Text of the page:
Thursday, June 19, 2008

Would Would Jesus Want Me To Do? Vocation! Vocation!

I enjoyed this blog post from "the evangelical outpost" entitled "Six Thoughts About Jesus."  There's nice thoughts about the Kingdom of God, the Incarnation, and Jesus the intellectual.  But especially nice was the section on Vocation.  Joe Carter makes a nice point about the old WWJD stuff commenting as I often have it's not WWJD but WD(id)JD.  He carries it a bit further to WWJWMTD.  It is a great question.  The answer, serve where God has place me to serve.  Vocation!  Here's what Joe wrote.

In 1896 a Christian socialist named Charles Sheldon wrote a book called In His Steps which popularized the slogan "What Would Jesus Do" and inspired two of the most well-intentioned but misguided fads of the 20th century: the Social Gospel movement and the marketing of WWJD paraphernalia. The problem with both is that they are based on WWJD and that is the wrong question.

The Gospels provide us with a rather clear record of what Jesus did -- healed the sick, preached, traveled, made disciples, etc. While we may also be expected to do these types of things, they were essential to Christ's earthly mission. If he were walking the streets of America he would likely still be doing the same thing. But is this what we should be doing? Not necessarily. We are not Jesus; we are his disciples. Our mission is not his mission but the mission he assigns us. The question we should keep constantly before us is "What Would Jesus Want Me To Do." But then WWJWMTD isn't as easy to embroider on a bracelet or fit on a bumper sticker.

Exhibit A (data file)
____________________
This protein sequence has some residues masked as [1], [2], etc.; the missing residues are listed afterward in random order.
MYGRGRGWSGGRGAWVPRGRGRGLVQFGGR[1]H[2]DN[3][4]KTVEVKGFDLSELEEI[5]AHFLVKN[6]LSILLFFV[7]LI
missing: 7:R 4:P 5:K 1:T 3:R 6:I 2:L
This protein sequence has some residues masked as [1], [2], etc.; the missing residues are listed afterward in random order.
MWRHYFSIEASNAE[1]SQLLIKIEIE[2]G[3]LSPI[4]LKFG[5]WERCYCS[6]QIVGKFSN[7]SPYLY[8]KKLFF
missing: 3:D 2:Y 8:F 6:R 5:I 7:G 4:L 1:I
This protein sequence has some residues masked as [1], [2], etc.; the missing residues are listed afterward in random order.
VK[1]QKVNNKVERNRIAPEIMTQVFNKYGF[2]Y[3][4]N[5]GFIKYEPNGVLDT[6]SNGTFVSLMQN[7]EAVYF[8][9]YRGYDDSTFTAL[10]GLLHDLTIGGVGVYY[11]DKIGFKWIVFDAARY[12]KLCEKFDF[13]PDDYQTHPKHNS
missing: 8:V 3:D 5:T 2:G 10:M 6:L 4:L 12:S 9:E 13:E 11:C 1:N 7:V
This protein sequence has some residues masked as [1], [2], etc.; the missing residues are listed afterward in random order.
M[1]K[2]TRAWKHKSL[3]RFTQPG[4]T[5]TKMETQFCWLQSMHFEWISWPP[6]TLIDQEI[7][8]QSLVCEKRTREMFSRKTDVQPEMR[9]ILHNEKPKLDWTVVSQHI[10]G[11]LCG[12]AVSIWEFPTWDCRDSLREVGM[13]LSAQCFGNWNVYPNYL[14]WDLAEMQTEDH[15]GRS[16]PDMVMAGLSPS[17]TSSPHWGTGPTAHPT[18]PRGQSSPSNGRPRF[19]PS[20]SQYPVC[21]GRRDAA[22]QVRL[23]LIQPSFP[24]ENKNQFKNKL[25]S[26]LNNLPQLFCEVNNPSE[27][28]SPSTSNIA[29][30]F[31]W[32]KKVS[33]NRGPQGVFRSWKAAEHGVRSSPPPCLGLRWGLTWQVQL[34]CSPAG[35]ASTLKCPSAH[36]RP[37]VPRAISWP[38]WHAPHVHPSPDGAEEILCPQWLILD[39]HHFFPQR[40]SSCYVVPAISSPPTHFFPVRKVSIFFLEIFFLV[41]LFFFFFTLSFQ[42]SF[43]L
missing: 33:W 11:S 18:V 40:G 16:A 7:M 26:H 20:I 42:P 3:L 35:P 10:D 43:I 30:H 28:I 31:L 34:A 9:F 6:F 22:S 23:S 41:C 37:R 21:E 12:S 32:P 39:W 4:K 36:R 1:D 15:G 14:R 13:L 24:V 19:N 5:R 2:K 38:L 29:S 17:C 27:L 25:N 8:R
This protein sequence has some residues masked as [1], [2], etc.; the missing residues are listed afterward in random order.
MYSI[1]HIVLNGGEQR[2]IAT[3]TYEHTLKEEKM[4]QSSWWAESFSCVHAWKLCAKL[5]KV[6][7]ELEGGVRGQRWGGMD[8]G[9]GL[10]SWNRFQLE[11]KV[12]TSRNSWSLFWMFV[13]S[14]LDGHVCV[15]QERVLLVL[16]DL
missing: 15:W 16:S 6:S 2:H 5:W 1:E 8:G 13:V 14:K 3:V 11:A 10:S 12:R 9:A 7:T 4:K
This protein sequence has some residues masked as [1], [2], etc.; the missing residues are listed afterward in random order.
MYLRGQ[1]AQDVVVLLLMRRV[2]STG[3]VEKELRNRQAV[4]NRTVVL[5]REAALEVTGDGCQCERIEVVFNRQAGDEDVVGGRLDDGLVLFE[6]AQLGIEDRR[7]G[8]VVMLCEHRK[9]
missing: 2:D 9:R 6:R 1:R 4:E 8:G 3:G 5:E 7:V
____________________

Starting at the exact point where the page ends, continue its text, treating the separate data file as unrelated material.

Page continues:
Luther is always good to quote.  On the same subject Luther talks about doing what God calls each of us to do; serve in the vocation we've been given.

Thus every person surely has a calling. While attending to it he serves God. A king serves God when he is at pains to look after and govern his people. So do the mother of a household when she tends her baby, the father of a household when he gains a livelihood by working, and a pupil when he applies himself diligently to his studies.

This sure life of godliness the monks and nuns have abandoned, for they considered these works to be too insignificant and looked for others seemingly more burdensome. At the same time they departed from the faith and became disobedient to God.

Therefore it is great wisdom when a human being does what God commands and earnestly devotes himself to his vocation without taking into consideration what others are doing. But surely there are few who do this. The majority do what the poet censures: “A lazy ox wants a saddle, a lazy nag wants to plow.”

There are very few who live satisfied with their lot. The layman longs for the life of a cleric, the pupil wishes to be a teacher, the citizen wants to be a councilor, and each one of us loathes his own calling, although there is no other way of serving God than to walk in simple faith and then to stick diligently to one’s calling and to keep a good conscience.

Luther, M. (1999, c1961). Vol. 3: Luther's works, vol. 3 : Lectures on Genesis: Chapters 15-20 (J. J. Pelikan, H. C. Oswald & H. T. Lehmann, Ed.). Luther's Works (3:128). Saint Louis: Concordia Publishing House.

Thanks to my friend pr. David Schultz, Fenton, IA for keeping vocation always before me!

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